Timor-Leste: Promoting Sustainable Food and Nutrition Security in Timor-Leste
Timor-Leste, one of the world's newest countries, also has among the world's highest rates of undernourishment and child and maternal mortality. Nearly half of all children under five suffered from malnutrition, with rates on the rise, when the Joint Programme was launched in 2009. The programme's aim was to improve the health and nutritional status of pregnant and lactating women and under-five children by improving institutional capacity and increasing access to sufficient, safe and nutritious food.
The programme had these objectives:
- Improve the health and nutritional status of pregnant and lactating women and under-five children in four districts, through infant and young child feeding initiatives, nutrients commodities and micronutrients supplementation, and community management of acute malnutrition linked with supplementary feeding, among other interventions;
- Ensure that 20% more children gained access to, and 25% more children completed, compulsory quality basic education in four selected districts; and
- Ensure that food security and nutrition surveillance systems were established and functioning at all sub-districts in four selected districts.
The project also provided information and counseling on better feeding and caring practices by women and children and sought ways to promote the scaling-up of effective interventions, such as multiple micronutrients (Sprinkles) supplementation and salt iodization.
Main achievements included:
- With support from the programme, the Ministry of Health revised the 2004 National Nutrition Strategy in order to strengthen the food security and nutrition sectors.
- The prevalence of underweight under-five children dropped from 45.7% in 2009 to 28.9% in 2012, according to data from the Health Management Information System.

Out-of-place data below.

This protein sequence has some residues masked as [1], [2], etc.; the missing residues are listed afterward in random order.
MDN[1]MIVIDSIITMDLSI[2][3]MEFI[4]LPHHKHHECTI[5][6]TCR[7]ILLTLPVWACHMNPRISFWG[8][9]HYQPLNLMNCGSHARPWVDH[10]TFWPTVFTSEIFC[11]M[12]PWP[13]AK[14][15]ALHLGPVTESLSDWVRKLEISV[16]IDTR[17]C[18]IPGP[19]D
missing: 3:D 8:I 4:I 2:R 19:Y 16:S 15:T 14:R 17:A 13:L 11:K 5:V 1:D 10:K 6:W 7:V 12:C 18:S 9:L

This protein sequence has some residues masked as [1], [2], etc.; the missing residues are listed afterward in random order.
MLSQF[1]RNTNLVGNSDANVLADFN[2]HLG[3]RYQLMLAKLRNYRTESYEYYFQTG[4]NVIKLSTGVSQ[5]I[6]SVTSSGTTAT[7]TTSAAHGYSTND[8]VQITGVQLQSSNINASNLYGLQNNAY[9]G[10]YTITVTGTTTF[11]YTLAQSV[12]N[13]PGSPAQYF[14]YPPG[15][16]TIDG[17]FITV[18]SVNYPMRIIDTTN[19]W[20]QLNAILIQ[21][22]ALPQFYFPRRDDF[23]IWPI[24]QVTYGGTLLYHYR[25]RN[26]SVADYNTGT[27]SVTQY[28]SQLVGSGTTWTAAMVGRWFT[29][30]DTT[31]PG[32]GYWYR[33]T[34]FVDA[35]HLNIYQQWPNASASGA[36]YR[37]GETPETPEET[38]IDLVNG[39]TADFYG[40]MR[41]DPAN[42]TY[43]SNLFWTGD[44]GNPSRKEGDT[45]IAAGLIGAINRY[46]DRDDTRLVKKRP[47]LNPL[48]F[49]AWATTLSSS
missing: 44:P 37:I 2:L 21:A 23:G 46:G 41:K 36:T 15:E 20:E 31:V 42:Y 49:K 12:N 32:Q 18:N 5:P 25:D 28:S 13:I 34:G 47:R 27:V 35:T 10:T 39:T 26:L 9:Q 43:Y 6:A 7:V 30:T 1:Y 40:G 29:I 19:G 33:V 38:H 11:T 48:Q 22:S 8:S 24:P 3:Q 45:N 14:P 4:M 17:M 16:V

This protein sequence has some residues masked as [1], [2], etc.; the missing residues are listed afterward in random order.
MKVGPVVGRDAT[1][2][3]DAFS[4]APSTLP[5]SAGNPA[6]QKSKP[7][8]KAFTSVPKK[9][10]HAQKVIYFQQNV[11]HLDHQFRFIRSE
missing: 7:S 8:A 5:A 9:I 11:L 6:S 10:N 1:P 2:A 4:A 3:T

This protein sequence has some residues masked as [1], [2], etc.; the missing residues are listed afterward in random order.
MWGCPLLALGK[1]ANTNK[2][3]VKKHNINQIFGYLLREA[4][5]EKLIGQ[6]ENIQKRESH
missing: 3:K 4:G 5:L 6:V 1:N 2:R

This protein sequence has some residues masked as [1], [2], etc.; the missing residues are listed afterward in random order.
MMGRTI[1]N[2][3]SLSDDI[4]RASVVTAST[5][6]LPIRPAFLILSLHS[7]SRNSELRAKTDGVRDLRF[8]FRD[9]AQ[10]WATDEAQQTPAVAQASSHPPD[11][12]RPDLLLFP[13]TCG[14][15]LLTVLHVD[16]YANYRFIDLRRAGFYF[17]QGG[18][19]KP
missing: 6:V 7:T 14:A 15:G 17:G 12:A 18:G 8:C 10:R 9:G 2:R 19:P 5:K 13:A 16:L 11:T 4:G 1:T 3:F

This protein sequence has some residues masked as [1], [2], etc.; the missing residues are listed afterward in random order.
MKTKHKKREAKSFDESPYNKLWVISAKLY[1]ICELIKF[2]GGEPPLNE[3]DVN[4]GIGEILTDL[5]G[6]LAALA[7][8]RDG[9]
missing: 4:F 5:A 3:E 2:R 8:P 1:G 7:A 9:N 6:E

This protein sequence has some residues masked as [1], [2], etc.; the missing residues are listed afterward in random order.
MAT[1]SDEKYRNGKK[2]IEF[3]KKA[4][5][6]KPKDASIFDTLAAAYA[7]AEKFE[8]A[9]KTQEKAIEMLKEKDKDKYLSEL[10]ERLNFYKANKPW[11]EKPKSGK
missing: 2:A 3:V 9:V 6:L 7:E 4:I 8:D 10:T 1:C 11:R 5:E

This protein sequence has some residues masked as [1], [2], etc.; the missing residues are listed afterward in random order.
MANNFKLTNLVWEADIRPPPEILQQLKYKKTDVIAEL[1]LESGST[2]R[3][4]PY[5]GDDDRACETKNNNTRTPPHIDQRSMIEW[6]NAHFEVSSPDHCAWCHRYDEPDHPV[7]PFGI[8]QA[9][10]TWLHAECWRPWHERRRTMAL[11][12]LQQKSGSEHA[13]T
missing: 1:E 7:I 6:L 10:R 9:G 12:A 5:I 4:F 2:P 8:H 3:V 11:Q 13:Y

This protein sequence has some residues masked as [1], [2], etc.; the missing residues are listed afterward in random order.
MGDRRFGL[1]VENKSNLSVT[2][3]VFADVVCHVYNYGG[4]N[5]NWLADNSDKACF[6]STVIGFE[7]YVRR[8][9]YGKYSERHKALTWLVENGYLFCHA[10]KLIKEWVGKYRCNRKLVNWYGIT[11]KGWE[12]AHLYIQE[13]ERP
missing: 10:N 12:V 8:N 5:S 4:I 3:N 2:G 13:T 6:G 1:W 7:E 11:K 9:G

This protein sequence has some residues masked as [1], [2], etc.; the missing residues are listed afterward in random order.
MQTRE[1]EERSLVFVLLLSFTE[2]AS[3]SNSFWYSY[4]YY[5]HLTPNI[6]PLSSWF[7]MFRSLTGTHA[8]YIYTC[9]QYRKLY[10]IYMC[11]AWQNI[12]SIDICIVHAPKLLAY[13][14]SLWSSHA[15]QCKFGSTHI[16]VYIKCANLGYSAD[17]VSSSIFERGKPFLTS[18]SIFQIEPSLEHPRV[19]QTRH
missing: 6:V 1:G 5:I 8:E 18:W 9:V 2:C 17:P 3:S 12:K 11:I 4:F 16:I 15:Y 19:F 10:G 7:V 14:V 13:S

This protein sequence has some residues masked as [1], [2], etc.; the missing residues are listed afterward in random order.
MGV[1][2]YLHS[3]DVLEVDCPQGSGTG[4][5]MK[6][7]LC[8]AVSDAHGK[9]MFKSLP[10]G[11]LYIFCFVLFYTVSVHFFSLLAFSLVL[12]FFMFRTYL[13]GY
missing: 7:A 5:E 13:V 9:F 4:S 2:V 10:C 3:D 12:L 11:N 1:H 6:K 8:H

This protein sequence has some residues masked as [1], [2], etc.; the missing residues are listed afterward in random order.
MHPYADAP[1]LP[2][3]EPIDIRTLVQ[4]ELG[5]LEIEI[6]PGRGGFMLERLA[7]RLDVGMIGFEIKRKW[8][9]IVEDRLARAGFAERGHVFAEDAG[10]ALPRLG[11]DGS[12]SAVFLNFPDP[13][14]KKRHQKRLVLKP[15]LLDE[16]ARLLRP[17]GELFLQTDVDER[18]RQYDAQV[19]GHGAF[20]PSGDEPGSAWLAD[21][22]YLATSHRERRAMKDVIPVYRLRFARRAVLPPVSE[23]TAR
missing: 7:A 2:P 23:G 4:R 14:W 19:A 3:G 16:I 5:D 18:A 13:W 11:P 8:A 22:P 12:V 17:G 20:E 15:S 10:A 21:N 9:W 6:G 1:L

- The programme helped establish 94 vegetable farmer groups, 32 small-scale livestock farmer groups and 13 fish farmer groups with training, farming tools, seeds and technical support services. These farmer groups established 1,600 home gardens, 30 small-scale livestock farms and 13 fish farms; more than 2,000 households were consuming produce from their gardens/farms and selling the surplus. Members of 14 Mother Support Groups learned how to link home gardening with better infant feeding practices.
- A total of 84 school gardens were created in four programme districts, with the schools using the harvested vegetables to supplement school meals. Some 450 members of school communities where gardens were planted in 2011 received nutrition training the following year.
- The production of Timor Vita, a micronutrient powder (MNP) supplementation, was launched in April 2012, and more than 1,200 children aged 6-23 months received the supplementation.
- The programme strengthened Timor Leste's food security and nutrition surveillance system by building the capacity of government officials at both central and field levels to collect, compile and analyze data. It also established the database for the Food Security Information and Early Warning System in all 13 districts of the country as well as at the central level.
- Trainings were provided for District Food Security Officers, Agriculture Extension Workers and members of the Inter Ministerial Taskforce for Food and Nutrition Security. The Taskforce produced the fifth “Quarterly Situation Analysis Report” in September 2012 based on data and information provided by the Agriculture Extension Workers through the District Food Security Officers. These reports are used by the government to formulate actions on food security.
Click for more detailed results from the Joint Programmes in Timor Leste.